This article also addresses the issue, calling the imbalance MCSS.
What is Multiple Chemical Sensitivity Syndrome?
MCS is a syndrome that causes hypersensitivity to certain chemicals and smells. It can also cause you to be extra sensitive to lights, temperature, and loud sounds. MCSS can hit suddenly and without warning, and tends to become more severe as time passes. Typically, people with chemical sensitivity find that they are first sensitive to only one particular trigger, but the syndrome soon intensifies, making exposure to a variety of products troublesome. MCSS causes symptoms that affect all systems in your body, including the skin, respiratory system, musculoskeletal system, gastrointestinal tract, and neurological and immune systems.
Also known as Idiopathic Environmental Intolerance, multiple chemical sensitivity affects between 17% and 34% of Americans on a yearly basis. However, people with fibromyalgia syndrome tend to be at increased risk for this syndrome, probably because many of the symptoms of MCSS overlap with the symptoms of fibromyalgia. Up to two-thirds of those who suffer from fibromyalgia pain will also have to deal with MCSS. Like fibromyalgia, MCSS typically affects women more than men, particularly those women between the ages of 20 and 50.
So, along with people on the autism spectrum, fibromyalgia suffers can be blind sided all at once. No wonder the kids seem to have a meltdown! I would too if I thought it would help.
When we are blind sided, what can we do? This awesome article from the FibroModem has some helpful tips.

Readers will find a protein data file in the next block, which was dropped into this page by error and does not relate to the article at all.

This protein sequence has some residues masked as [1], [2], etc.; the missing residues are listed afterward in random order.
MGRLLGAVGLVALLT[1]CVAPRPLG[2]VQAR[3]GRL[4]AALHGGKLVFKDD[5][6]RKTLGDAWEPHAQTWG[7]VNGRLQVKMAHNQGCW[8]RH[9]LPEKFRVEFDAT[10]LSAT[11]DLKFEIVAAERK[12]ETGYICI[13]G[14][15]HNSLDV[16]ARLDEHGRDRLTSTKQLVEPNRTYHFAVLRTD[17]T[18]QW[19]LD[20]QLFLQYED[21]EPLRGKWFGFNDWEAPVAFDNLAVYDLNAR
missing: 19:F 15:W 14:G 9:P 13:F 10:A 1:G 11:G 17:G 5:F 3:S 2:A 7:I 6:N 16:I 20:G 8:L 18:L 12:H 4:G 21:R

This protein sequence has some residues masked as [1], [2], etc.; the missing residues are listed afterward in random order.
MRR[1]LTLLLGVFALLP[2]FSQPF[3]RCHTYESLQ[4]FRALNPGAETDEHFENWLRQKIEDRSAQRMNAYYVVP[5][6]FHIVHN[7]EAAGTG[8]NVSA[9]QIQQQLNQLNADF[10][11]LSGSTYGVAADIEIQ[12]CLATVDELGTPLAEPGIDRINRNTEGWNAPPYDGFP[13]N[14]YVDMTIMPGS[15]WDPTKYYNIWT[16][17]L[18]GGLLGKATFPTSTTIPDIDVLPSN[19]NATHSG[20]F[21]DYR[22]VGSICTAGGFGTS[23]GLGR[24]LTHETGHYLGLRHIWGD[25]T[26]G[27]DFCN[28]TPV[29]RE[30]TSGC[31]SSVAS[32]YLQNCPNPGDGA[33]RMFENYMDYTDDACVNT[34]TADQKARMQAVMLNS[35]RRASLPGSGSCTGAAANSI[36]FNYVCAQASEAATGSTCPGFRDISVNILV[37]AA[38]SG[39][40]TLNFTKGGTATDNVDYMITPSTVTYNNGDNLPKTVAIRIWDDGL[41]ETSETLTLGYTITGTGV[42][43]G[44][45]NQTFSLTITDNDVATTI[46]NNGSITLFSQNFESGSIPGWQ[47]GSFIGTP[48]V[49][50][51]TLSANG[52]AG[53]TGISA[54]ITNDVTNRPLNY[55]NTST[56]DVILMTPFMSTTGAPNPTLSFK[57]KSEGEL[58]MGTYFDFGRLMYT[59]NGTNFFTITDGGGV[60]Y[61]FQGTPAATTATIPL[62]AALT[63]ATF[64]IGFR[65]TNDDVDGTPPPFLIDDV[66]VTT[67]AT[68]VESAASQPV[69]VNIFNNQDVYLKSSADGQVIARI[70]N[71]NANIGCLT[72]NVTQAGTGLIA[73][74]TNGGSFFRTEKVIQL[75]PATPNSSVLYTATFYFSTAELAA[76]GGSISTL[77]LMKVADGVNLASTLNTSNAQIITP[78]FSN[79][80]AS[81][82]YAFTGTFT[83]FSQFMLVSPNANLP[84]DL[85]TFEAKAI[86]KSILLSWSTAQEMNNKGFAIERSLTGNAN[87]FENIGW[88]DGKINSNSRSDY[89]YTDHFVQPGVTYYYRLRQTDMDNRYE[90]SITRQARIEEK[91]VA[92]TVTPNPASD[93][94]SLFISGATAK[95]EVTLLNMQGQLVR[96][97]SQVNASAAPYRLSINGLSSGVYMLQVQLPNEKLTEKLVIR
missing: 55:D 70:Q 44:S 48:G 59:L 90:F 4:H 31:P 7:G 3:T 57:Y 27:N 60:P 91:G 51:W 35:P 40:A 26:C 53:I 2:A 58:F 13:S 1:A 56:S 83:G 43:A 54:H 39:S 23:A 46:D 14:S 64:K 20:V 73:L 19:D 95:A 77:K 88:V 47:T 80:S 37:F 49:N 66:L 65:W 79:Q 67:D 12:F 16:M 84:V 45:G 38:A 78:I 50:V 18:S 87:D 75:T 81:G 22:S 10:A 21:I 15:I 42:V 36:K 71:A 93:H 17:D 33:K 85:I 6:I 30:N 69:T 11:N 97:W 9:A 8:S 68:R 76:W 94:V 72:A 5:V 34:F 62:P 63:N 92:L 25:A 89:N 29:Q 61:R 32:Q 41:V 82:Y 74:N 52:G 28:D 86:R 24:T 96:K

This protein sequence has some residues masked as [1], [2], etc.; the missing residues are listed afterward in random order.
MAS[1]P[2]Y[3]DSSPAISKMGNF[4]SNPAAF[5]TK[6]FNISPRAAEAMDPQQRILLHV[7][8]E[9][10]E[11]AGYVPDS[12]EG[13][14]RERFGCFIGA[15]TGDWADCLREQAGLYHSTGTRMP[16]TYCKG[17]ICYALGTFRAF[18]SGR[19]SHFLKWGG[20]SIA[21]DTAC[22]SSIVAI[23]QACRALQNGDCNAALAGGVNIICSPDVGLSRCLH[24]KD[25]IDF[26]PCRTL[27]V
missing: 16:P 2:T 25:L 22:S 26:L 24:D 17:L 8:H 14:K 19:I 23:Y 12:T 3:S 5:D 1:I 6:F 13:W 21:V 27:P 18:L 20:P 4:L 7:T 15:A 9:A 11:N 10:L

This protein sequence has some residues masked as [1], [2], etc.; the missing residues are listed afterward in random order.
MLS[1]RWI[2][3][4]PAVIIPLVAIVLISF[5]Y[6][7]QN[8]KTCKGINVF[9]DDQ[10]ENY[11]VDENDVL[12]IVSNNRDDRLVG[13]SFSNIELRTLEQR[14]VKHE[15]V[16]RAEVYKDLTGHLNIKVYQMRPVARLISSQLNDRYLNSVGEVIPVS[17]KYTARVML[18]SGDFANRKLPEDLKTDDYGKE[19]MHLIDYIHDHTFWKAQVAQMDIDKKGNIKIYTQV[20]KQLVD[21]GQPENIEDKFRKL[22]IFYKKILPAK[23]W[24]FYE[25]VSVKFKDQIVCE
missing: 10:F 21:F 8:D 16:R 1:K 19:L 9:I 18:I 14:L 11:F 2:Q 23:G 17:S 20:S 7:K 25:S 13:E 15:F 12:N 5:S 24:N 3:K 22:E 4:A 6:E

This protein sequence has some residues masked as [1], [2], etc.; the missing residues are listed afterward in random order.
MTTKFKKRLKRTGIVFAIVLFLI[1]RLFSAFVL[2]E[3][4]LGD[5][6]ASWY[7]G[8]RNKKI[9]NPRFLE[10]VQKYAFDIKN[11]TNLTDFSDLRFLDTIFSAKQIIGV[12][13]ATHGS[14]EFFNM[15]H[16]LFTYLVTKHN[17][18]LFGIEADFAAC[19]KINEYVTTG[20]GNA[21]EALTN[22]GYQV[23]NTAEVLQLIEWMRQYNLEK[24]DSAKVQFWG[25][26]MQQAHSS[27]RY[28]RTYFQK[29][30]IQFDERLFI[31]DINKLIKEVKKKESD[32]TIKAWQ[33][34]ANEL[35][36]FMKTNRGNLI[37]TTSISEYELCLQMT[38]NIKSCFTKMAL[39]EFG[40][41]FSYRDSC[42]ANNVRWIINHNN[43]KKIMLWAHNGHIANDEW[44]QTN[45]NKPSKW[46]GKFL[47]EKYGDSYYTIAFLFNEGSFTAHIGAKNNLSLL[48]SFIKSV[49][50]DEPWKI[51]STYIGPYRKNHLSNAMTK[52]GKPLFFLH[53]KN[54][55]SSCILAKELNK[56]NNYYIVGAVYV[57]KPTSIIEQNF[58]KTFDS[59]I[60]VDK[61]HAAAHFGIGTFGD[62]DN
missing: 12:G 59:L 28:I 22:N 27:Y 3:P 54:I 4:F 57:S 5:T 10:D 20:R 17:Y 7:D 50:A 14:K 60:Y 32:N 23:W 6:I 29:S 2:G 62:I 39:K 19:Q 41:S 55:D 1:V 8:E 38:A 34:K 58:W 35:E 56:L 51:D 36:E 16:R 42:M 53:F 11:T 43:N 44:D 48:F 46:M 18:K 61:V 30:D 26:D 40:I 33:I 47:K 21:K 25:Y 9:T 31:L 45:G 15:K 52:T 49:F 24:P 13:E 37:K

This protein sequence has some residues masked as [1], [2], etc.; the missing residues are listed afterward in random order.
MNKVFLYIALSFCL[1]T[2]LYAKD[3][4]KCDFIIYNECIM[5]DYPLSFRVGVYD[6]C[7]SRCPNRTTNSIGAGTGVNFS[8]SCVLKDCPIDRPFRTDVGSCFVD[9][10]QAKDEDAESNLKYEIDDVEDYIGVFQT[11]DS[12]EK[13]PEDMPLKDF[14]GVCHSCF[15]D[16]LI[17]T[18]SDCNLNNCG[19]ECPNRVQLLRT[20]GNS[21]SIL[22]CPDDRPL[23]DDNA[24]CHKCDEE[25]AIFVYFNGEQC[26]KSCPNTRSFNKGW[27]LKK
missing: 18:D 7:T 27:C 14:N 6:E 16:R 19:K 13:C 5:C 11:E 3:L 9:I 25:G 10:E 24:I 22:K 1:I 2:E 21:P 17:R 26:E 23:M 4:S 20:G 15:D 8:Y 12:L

Sensory overload occurs when you have experienced too much sensory stimulation, especially of a kind you don’t handle very well – think of a computer trying to process too much data at once.
Sensory overload does not necessarily involve any emotion. Although it may seem you are panicking or upset, you can be in extreme sensory overload without feeling any negative emotions. It’s more of a cognitive state than an emotional one.
Some ideas about how to reduce sensory overload:
Reduce the noise level – If you are in a noisy area, go somewhere quieter. Just take a break. Walk outside.
Avoid being touched or crowded – Many people with sensory processing issues are hypersensitive to touch, being touched or thinking they are about to be touched.
Don’t talk more than necessary – conversation is sensory input, and can worsen overload. In addition, sensory overload can sometimes make your own speech skills poorer, and make speaking too much of an effort.
If you have a jacket, put it on and put the hood up. This helps to reduce stimulation, and many people find the weight of a jacket comforting.
When you have calmed down, be aware that you will often be tired and more susceptible to overload for quite a while afterwards. It can take hours or days to fully recover from an episode of sensory overload. If you can, try to reduce stress occurring later on as well.
Prevention is the best solution. Learn what tends to overload you and avoid it. If it’s unavoidable, think about strategies for how to manage overload if it occurs.